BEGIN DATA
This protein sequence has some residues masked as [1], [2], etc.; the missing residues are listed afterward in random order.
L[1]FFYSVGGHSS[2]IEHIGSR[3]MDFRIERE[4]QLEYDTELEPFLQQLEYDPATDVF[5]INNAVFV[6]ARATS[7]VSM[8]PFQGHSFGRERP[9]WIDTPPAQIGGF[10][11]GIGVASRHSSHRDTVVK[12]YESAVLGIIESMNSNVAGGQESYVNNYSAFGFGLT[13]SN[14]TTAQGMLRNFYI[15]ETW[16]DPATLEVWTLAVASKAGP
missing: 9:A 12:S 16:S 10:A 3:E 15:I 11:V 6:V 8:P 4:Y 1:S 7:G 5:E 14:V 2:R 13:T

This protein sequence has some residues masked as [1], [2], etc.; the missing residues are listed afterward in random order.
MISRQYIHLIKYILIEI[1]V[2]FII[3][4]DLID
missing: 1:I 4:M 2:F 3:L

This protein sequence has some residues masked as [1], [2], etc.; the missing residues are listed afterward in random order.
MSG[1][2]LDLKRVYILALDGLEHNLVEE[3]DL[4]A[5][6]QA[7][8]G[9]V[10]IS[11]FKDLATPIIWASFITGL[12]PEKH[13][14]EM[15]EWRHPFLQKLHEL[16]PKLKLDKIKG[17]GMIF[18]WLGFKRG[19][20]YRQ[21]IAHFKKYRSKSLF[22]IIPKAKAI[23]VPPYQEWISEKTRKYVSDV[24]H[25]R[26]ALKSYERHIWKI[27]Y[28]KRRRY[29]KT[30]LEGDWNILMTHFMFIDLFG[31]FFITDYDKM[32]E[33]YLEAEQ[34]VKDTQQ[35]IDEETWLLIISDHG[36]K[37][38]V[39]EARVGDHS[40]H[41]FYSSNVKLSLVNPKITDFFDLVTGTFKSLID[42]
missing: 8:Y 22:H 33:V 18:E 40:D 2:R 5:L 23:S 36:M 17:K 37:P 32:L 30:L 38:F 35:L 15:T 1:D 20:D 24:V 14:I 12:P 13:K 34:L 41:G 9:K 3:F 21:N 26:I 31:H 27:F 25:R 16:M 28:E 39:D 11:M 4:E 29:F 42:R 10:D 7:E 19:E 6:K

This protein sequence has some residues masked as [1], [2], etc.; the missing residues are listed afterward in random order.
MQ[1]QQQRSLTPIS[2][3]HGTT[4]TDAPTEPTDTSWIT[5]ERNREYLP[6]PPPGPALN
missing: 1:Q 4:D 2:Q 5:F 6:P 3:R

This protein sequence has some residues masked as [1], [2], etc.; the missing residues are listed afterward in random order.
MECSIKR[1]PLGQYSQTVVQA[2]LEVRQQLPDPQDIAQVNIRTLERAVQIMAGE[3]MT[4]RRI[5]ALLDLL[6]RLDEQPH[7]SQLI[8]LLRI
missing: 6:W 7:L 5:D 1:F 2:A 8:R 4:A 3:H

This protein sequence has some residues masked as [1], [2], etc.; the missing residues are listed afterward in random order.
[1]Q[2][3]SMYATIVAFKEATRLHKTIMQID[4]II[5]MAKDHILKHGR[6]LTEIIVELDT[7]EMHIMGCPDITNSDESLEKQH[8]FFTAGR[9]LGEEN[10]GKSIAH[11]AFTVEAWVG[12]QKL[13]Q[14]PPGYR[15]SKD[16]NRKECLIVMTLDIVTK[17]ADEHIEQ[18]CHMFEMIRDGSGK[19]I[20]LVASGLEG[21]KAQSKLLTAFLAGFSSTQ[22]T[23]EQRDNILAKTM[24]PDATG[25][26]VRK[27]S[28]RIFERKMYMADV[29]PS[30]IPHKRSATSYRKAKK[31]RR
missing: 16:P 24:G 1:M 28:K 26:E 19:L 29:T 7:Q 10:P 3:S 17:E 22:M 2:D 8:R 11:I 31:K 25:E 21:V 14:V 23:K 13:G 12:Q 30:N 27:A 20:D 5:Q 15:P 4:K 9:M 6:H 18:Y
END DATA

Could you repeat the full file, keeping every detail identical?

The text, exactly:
This protein sequence has some residues masked as [1], [2], etc.; the missing residues are listed afterward in random order.
L[1]FFYSVGGHSS[2]IEHIGSR[3]MDFRIERE[4]QLEYDTELEPFLQQLEYDPATDVF[5]INNAVFV[6]ARATS[7]VSM[8]PFQGHSFGRERP[9]WIDTPPAQIGGF[10][11]GIGVASRHSSHRDTVVK[12]YESAVLGIIESMNSNVAGGQESYVNNYSAFGFGLT[13]SN[14]TTAQGMLRNFYI[15]ETW[16]DPATLEVWTLAVASKAGP
missing: 9:A 12:S 16:S 10:A 3:E 15:I 11:V 6:V 8:P 4:Y 1:S 7:G 5:E 14:V 2:R 13:T

This protein sequence has some residues masked as [1], [2], etc.; the missing residues are listed afterward in random order.
MISRQYIHLIKYILIEI[1]V[2]FII[3][4]DLID
missing: 1:I 4:M 2:F 3:L

This protein sequence has some residues masked as [1], [2], etc.; the missing residues are listed afterward in random order.
MSG[1][2]LDLKRVYILALDGLEHNLVEE[3]DL[4]A[5][6]QA[7][8]G[9]V[10]IS[11]FKDLATPIIWASFITGL[12]PEKH[13][14]EM[15]EWRHPFLQKLHEL[16]PKLKLDKIKG[17]GMIF[18]WLGFKRG[19][20]YRQ[21]IAHFKKYRSKSLF[22]IIPKAKAI[23]VPPYQEWISEKTRKYVSDV[24]H[25]R[26]ALKSYERHIWKI[27]Y[28]KRRRY[29]KT[30]LEGDWNILMTHFMFIDLFG[31]FFITDYDKM[32]E[33]YLEAEQ[34]VKDTQQ[35]IDEETWLLIISDHG[36]K[37][38]V[39]EARVGDHS[40]H[41]FYSSNVKLSLVNPKITDFFDLVTGTFKSLID[42]
missing: 8:Y 22:H 33:V 18:E 40:D 2:R 5:L 23:S 36:M 17:K 37:P 32:L 30:L 38:F 35:L 15:T 1:D 20:D 24:V 14:I 12:P 13:K 34:L 41:G 9:K 3:F 21:N 26:I 31:H 27:F 25:R 16:M 28:E 39:D 11:M 4:E 29:F 42:R 10:D 7:E 19:E 6:K

This protein sequence has some residues masked as [1], [2], etc.; the missing residues are listed afterward in random order.
MQ[1]QQQRSLTPIS[2][3]HGTT[4]TDAPTEPTDTSWIT[5]ERNREYLP[6]PPPGPALN
missing: 1:Q 4:D 2:Q 5:F 6:P 3:R

This protein sequence has some residues masked as [1], [2], etc.; the missing residues are listed afterward in random order.
MECSIKR[1]PLGQYSQTVVQA[2]LEVRQQLPDPQDIAQVNIRTLERAVQIMAGE[3]MT[4]RRI[5]ALLDLL[6]RLDEQPH[7]SQLI[8]LLRI
missing: 6:W 7:L 5:D 1:F 2:A 8:R 4:A 3:H

This protein sequence has some residues masked as [1], [2], etc.; the missing residues are listed afterward in random order.
[1]Q[2][3]SMYATIVAFKEATRLHKTIMQID[4]II[5]MAKDHILKHGR[6]LTEIIVELDT[7]EMHIMGCPDITNSDESLEKQH[8]FFTAGR[9]LGEEN[10]GKSIAH[11]AFTVEAWVG[12]QKL[13]Q[14]PPGYR[15]SKD[16]NRKECLIVMTLDIVTK[17]ADEHIEQ[18]CHMFEMIRDGSGK[19]I[20]LVASGLEG[21]KAQSKLLTAFLAGFSSTQ[22]T[23]EQRDNILAKTM[24]PDATG[25][26]VRK[27]S[28]RIFERKMYMADV[29]PS[30]IPHKRSATSYRKAKK[31]RR
missing: 16:P 24:G 1:M 28:K 26:E 19:L 29:T 7:Q 10:P 3:S 17:E 22:M 2:D 8:R 11:I 31:K 25:E 21:V 14:V 23:K 13:G 12:Q 30:N 27:A 20:D 5:Q 15:P 4:K 9:M 6:H 18:Y